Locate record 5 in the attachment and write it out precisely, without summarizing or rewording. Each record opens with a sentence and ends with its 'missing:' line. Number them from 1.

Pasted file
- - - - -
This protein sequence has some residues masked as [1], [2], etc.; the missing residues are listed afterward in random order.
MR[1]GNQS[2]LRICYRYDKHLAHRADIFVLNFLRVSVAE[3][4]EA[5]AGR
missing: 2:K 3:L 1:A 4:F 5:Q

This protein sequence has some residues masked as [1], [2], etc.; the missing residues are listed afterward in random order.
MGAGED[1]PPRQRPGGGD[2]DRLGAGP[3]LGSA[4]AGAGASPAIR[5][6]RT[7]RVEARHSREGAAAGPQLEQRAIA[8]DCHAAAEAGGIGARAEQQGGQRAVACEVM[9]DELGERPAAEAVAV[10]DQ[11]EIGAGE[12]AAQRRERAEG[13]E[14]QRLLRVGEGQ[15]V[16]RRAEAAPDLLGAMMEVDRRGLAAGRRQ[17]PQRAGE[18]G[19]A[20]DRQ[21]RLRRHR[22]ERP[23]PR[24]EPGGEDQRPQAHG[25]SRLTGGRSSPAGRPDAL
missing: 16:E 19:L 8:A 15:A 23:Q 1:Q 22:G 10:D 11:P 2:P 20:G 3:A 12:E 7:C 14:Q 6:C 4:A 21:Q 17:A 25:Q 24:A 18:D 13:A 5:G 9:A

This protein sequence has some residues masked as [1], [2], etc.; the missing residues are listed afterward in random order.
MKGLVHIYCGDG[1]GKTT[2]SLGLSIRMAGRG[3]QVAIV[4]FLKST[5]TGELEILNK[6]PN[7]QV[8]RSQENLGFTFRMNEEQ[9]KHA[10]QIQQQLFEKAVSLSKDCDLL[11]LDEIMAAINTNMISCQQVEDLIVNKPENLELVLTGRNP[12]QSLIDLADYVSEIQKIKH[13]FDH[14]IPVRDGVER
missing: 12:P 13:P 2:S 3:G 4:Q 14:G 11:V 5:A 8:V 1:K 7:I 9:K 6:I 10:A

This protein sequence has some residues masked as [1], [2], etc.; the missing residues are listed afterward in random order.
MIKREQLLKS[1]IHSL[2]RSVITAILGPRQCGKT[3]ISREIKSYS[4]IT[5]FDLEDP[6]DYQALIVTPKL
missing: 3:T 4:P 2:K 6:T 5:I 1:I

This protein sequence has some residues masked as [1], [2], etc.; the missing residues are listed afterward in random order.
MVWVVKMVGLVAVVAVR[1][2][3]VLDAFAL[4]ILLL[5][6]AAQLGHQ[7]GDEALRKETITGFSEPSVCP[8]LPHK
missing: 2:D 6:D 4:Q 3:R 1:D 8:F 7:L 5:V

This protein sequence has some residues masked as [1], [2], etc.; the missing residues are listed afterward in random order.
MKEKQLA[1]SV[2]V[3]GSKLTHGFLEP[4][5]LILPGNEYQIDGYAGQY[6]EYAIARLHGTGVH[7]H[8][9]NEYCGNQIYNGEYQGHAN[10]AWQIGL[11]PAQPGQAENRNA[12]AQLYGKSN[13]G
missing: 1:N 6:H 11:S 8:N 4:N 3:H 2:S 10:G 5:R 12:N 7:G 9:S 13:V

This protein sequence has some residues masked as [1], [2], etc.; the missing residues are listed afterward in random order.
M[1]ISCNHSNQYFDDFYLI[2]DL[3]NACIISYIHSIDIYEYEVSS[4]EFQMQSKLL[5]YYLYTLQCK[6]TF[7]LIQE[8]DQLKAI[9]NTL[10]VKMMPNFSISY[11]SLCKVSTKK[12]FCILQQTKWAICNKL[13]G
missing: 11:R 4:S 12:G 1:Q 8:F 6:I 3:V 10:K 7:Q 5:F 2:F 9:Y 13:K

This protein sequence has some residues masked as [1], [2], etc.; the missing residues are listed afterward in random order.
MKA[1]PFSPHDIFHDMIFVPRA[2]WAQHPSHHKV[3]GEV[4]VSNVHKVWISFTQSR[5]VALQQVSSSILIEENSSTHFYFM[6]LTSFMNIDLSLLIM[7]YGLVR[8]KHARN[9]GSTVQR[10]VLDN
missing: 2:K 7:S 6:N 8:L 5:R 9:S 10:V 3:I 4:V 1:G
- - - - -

This protein sequence has some residues masked as [1], [2], etc.; the missing residues are listed afterward in random order.
MVWVVKMVGLVAVVAVR[1][2][3]VLDAFAL[4]ILLL[5][6]AAQLGHQ[7]GDEALRKETITGFSEPSVCP[8]LPHK
missing: 2:D 6:D 4:Q 3:R 1:D 8:F 7:L 5:V